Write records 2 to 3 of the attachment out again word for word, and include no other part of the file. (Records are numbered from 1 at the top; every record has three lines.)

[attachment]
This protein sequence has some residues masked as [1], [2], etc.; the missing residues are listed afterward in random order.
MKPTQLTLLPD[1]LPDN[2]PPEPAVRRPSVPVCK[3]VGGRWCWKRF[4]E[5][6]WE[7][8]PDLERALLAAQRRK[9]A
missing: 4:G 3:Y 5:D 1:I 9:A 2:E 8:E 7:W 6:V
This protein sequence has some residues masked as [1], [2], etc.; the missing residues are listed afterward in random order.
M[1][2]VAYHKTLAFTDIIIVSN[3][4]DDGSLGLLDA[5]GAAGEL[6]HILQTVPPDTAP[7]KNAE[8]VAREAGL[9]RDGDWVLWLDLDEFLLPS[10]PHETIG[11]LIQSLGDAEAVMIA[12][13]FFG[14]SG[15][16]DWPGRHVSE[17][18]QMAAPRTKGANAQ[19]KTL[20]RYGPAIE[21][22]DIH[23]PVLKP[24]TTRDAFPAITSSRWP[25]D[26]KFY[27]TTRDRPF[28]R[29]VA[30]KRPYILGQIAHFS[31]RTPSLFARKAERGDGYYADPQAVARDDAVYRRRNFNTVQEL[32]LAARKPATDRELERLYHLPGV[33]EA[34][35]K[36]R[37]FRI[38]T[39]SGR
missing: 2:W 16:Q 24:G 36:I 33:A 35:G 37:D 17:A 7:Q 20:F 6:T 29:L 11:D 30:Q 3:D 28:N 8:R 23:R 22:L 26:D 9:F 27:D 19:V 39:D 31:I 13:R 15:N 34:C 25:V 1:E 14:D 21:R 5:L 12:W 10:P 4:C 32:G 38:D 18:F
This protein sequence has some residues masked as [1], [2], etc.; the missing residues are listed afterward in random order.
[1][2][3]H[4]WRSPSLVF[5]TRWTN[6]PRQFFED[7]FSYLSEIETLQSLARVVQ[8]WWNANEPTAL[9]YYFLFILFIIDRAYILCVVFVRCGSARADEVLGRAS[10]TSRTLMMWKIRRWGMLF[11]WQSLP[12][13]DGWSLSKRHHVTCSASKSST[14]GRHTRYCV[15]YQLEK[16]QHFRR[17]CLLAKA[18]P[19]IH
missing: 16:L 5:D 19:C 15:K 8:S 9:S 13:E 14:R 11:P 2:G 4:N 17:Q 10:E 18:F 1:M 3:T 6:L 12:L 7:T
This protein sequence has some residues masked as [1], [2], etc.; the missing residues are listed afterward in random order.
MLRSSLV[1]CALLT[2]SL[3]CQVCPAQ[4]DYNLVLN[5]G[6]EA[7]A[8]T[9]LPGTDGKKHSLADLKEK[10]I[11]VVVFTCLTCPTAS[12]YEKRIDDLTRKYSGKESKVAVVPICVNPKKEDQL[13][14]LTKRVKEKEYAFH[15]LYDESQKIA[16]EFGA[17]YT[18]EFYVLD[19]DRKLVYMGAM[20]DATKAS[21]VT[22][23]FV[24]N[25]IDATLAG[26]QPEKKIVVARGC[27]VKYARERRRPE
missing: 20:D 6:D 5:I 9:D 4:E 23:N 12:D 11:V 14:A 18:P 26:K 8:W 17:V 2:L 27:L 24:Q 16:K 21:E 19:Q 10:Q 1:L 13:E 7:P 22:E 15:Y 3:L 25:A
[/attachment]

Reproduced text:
This protein sequence has some residues masked as [1], [2], etc.; the missing residues are listed afterward in random order.
M[1][2]VAYHKTLAFTDIIIVSN[3][4]DDGSLGLLDA[5]GAAGEL[6]HILQTVPPDTAP[7]KNAE[8]VAREAGL[9]RDGDWVLWLDLDEFLLPS[10]PHETIG[11]LIQSLGDAEAVMIA[12][13]FFG[14]SG[15][16]DWPGRHVSE[17][18]QMAAPRTKGANAQ[19]KTL[20]RYGPAIE[21][22]DIH[23]PVLKP[24]TTRDAFPAITSSRWP[25]D[26]KFY[27]TTRDRPF[28]R[29]VA[30]KRPYILGQIAHFS[31]RTPSLFARKAERGDGYYADPQAVARDDAVYRRRNFNTVQEL[32]LAARKPATDRELERLYHLPGV[33]EA[34][35]K[36]R[37]FRI[38]T[39]SGR
missing: 2:W 16:Q 24:G 36:I 33:A 35:G 37:D 17:A 7:Q 20:F 6:T 29:L 11:D 30:Q 3:D 28:N 8:R 23:R 22:L 26:D 9:F 27:D 19:V 39:D 31:I 13:R 15:N 34:C 25:V 1:E 14:D 21:R 5:L 12:W 10:P 4:C 32:G 38:D 18:F
This protein sequence has some residues masked as [1], [2], etc.; the missing residues are listed afterward in random order.
[1][2][3]H[4]WRSPSLVF[5]TRWTN[6]PRQFFED[7]FSYLSEIETLQSLARVVQ[8]WWNANEPTAL[9]YYFLFILFIIDRAYILCVVFVRCGSARADEVLGRAS[10]TSRTLMMWKIRRWGMLF[11]WQSLP[12][13]DGWSLSKRHHVTCSASKSST[14]GRHTRYCV[15]YQLEK[16]QHFRR[17]CLLAKA[18]P[19]IH
missing: 16:L 5:D 19:C 15:K 8:S 9:S 13:E 14:R 11:P 2:G 4:N 17:Q 10:E 18:F 1:M 3:T 6:L 12:L 7:T